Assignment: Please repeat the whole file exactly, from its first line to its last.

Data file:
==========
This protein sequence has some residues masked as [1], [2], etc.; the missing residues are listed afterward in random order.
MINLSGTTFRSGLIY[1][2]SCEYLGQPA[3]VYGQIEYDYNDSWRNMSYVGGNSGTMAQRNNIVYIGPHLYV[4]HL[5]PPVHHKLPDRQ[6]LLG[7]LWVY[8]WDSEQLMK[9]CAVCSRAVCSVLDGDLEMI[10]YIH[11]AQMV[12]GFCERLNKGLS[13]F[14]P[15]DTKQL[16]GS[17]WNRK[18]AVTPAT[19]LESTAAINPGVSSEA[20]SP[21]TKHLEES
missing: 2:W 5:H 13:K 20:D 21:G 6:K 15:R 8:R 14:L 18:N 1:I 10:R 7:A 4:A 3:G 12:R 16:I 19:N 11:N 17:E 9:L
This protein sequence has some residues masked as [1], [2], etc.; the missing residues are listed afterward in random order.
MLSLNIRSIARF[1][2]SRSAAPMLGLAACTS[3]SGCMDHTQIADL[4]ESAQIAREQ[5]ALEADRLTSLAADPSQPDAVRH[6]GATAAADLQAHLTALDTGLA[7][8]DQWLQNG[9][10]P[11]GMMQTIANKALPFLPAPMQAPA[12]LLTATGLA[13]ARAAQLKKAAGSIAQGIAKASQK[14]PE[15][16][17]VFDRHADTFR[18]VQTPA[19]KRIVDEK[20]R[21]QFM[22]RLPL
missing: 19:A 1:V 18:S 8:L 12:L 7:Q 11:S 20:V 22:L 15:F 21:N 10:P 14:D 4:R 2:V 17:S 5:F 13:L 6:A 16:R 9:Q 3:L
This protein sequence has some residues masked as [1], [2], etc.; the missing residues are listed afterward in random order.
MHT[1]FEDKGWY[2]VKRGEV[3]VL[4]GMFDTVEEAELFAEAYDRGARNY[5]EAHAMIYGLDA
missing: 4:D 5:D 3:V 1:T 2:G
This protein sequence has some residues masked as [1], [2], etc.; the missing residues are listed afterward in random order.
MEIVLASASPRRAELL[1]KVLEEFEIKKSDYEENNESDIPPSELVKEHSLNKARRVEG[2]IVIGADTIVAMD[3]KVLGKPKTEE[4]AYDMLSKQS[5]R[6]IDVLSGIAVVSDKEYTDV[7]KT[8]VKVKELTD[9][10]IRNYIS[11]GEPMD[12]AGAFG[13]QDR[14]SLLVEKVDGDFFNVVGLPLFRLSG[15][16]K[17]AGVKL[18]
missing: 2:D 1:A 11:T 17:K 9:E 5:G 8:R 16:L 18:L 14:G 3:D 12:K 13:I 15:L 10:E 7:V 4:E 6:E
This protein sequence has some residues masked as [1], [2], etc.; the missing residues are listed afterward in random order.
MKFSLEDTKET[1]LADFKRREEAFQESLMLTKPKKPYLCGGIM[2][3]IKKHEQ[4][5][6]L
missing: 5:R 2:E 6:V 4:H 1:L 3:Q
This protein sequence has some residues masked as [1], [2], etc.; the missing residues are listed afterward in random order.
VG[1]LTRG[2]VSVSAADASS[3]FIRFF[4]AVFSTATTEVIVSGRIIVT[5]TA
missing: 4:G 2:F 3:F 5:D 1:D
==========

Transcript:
This protein sequence has some residues masked as [1], [2], etc.; the missing residues are listed afterward in random order.
MINLSGTTFRSGLIY[1][2]SCEYLGQPA[3]VYGQIEYDYNDSWRNMSYVGGNSGTMAQRNNIVYIGPHLYV[4]HL[5]PPVHHKLPDRQ[6]LLG[7]LWVY[8]WDSEQLMK[9]CAVCSRAVCSVLDGDLEMI[10]YIH[11]AQMV[12]GFCERLNKGLS[13]F[14]P[15]DTKQL[16]GS[17]WNRK[18]AVTPAT[19]LESTAAINPGVSSEA[20]SP[21]TKHLEES
missing: 2:W 5:H 13:K 20:D 21:G 6:K 15:R 8:R 14:L 18:N 1:I 10:R 7:A 4:A 3:G 12:R 16:I 19:N 11:N 17:E 9:L
This protein sequence has some residues masked as [1], [2], etc.; the missing residues are listed afterward in random order.
MLSLNIRSIARF[1][2]SRSAAPMLGLAACTS[3]SGCMDHTQIADL[4]ESAQIAREQ[5]ALEADRLTSLAADPSQPDAVRH[6]GATAAADLQAHLTALDTGLA[7][8]DQWLQNG[9][10]P[11]GMMQTIANKALPFLPAPMQAPA[12]LLTATGLA[13]ARAAQLKKAAGSIAQGIAKASQK[14]PE[15][16][17]VFDRHADTFR[18]VQTPA[19]KRIVDEK[20]R[21]QFM[22]RLPL
missing: 19:A 1:V 18:S 8:L 12:L 7:Q 11:S 20:V 22:L 15:F 21:N 10:P 14:D 4:R 2:V 17:S 5:F 13:L 6:A 16:R 9:Q 3:L
This protein sequence has some residues masked as [1], [2], etc.; the missing residues are listed afterward in random order.
MHT[1]FEDKGWY[2]VKRGEV[3]VL[4]GMFDTVEEAELFAEAYDRGARNY[5]EAHAMIYGLDA
missing: 4:D 5:D 3:V 1:T 2:G
This protein sequence has some residues masked as [1], [2], etc.; the missing residues are listed afterward in random order.
MEIVLASASPRRAELL[1]KVLEEFEIKKSDYEENNESDIPPSELVKEHSLNKARRVEG[2]IVIGADTIVAMD[3]KVLGKPKTEE[4]AYDMLSKQS[5]R[6]IDVLSGIAVVSDKEYTDV[7]KT[8]VKVKELTD[9][10]IRNYIS[11]GEPMD[12]AGAFG[13]QDR[14]SLLVEKVDGDFFNVVGLPLFRLSG[15][16]K[17]AGVKL[18]
missing: 2:D 1:A 11:T 17:K 9:E 5:G 8:R 16:L 18:L 14:G 3:D 12:K 13:I 15:L 10:E 7:V 4:E 6:E
This protein sequence has some residues masked as [1], [2], etc.; the missing residues are listed afterward in random order.
MKFSLEDTKET[1]LADFKRREEAFQESLMLTKPKKPYLCGGIM[2][3]IKKHEQ[4][5][6]L
missing: 5:R 2:E 6:V 4:H 1:L 3:Q
This protein sequence has some residues masked as [1], [2], etc.; the missing residues are listed afterward in random order.
VG[1]LTRG[2]VSVSAADASS[3]FIRFF[4]AVFSTATTEVIVSGRIIVT[5]TA
missing: 4:G 2:F 3:F 5:D 1:D